Please welcome back Rebecca to the blog today, with another of her fantastic workshops. Pay attention at the back!
This week’s Show Don’t Tell workshop focuses on telling the reader what is going on in the main character’s head, rather than showing the reader and allowing her to form her own opinions, as well as make her own conclusions about what the author is trying to convey.
Here is the Telling scene:
Jenna didn’t understand her friends’ actions. She realized they meant well, but she wondered what made them come to that conclusion. She had to know.
She talked to them and learned that they believed she was lonely and needed a boyfriend. But she couldn’t imagine ever dating again. Not after what happened with the last one. She wondered how she could ever replace the greatest boyfriend in the world.
Now let's analyse this...
Not only is this telling, it is vague and does not invite the reader to experience Jenna’s emotions. Where does this take place? Where are the other characters? Who are the other characters? What did her friends do? Why isn’t there any dialogue? And those are just the start of questions that need to be answered. While it is okay to keep something from your readers, they will demand that some of these story questions be addressed.
So let’s break this scene down and see where the writing went wrong.
Ready to put it all together and see how following the Show Don’t Tell guidelines creates a strong emotional scene for the reader to experience?
Standing in the hallway outside her math class, Jenna scratched her head as Matthew Black strutted over to his buddies. He glanced over his shoulder, winked, and mouthed, “Call me.”
Across the corridor, Mallory and Aspen giggled and grinned from the safety of their lockers. Jenna’s hands balled into fists and she glared. Best friends or not, they had no right. How could they tell Matthew she liked him? Even if she did, that was before … before …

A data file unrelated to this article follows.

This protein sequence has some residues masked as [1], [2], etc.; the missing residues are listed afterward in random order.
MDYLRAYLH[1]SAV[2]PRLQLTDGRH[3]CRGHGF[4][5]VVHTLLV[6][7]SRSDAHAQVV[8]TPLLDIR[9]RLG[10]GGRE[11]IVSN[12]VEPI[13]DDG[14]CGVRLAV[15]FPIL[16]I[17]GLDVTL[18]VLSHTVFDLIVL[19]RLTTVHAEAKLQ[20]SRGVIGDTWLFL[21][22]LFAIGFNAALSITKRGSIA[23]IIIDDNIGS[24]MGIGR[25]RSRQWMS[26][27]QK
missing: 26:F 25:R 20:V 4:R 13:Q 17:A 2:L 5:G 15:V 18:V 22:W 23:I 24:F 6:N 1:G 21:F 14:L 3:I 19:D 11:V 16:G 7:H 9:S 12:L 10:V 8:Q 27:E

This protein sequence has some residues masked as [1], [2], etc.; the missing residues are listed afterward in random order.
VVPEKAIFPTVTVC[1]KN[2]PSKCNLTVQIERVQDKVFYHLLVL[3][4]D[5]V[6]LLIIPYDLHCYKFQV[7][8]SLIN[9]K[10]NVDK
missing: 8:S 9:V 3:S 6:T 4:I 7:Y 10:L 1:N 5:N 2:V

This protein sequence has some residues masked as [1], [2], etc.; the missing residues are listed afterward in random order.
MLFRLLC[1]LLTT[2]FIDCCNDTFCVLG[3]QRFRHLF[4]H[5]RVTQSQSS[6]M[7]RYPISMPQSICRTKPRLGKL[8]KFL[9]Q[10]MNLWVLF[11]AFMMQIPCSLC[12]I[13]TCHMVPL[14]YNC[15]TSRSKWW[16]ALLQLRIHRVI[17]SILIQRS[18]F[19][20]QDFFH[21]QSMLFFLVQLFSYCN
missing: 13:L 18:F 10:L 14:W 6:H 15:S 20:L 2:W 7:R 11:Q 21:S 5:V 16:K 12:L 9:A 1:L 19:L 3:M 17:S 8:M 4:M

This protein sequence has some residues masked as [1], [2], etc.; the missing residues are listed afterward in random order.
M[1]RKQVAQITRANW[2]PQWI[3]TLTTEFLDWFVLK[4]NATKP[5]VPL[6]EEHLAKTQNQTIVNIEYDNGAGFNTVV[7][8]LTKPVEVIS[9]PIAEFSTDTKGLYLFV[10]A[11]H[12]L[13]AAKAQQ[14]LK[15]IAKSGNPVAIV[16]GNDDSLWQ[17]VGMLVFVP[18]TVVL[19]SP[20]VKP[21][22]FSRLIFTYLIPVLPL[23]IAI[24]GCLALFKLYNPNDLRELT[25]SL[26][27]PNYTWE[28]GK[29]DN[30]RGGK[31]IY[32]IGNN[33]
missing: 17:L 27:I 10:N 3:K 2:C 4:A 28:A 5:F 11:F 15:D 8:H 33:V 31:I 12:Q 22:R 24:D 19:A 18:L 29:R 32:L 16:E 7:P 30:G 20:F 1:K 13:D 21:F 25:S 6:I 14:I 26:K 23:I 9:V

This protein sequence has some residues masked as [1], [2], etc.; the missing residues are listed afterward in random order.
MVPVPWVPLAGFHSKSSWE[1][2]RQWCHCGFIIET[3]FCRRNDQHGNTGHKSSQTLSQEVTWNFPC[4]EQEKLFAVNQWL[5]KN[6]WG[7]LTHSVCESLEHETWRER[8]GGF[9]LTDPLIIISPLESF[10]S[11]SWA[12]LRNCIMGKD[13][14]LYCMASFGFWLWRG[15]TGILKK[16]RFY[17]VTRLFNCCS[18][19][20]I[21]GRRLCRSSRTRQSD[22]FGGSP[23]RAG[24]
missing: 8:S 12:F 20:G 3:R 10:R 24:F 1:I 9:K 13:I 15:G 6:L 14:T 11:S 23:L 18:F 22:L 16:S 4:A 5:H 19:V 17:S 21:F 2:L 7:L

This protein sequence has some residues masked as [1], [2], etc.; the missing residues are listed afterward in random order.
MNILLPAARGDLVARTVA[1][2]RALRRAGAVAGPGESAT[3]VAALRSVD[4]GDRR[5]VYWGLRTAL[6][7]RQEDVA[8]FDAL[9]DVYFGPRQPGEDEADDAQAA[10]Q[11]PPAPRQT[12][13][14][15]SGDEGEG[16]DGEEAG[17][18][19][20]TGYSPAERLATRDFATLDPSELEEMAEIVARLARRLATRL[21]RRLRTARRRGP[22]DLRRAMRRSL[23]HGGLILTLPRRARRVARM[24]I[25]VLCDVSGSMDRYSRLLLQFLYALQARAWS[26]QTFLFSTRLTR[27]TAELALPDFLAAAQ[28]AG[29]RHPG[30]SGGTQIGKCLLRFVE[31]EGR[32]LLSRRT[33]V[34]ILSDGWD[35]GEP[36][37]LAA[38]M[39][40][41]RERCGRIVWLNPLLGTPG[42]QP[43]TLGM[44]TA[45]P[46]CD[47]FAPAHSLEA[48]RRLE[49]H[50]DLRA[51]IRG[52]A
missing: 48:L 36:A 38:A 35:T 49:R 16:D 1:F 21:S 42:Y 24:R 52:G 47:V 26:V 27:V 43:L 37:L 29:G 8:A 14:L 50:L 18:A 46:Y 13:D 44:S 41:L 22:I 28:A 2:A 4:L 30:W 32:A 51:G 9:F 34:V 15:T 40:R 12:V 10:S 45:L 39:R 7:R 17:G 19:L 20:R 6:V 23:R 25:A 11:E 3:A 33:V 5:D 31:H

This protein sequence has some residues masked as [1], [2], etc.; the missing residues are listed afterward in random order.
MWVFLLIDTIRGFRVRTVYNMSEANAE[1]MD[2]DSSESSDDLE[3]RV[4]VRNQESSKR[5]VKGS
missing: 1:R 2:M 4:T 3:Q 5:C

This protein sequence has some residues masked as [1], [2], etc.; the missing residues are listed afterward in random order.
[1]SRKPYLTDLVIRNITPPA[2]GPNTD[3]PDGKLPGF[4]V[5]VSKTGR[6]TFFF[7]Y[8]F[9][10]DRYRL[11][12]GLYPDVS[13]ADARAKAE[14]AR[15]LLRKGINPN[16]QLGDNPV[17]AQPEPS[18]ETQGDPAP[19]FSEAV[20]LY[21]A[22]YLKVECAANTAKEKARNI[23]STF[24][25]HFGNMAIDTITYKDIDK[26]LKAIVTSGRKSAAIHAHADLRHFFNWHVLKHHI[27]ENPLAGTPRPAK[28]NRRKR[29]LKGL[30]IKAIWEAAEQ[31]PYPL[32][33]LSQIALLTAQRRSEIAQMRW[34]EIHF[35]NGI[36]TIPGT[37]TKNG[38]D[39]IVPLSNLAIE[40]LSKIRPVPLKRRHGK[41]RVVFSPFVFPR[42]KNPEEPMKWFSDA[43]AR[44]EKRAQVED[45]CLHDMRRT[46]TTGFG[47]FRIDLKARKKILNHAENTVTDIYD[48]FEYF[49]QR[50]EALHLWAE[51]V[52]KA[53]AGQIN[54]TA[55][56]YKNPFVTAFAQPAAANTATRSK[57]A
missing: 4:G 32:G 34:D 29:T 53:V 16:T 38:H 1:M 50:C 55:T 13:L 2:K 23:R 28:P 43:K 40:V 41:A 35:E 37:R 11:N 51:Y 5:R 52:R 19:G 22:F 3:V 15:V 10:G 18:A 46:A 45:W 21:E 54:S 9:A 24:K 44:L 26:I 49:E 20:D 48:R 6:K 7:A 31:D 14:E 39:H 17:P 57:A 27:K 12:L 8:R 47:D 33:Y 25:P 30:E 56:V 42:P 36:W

Jenna swiped a tear from her cheek. Slamming her hands onto her hips, she marched over to them. “How could you?”
Mallory averted her gaze to her neon orange running shoes, and Aspen rifled through papers in her locker.
Jenna widened her stance. “Don’t ignore me. You owe me an explanation.”
They glanced at each other, their smiles replaced with downward glances and fidgeting hands.
“We just thought …” Mallory cleared her throat.
Aspen stepped forward. “We thought it was time for you to start dating again. You never do anything fun.”
Mallory pushed between us. “You never smile.” She shuffled her feet. “You seem lonely.”
Jenna’s jaw dropped. “Date again?” How could they even propose such a thing? She steeled her chin. “Jared’s my boyfriend—the kindest, funniest, sweetest boy in the”—her voice cracked—“that doesn’t change just because he died.”
Tears flooded Jenna’s cheeks. Mallory and Aspen huddled around her, hugging and crying with her. How do you replace the greatest boyfriend in the world?
Was that helpful? Let us know in the comments!
Every Wednesday and Saturday we bring you an edit tip of the day. Be sure to check out the archives for our popular summer series of SHOW DON'T TELL workshops!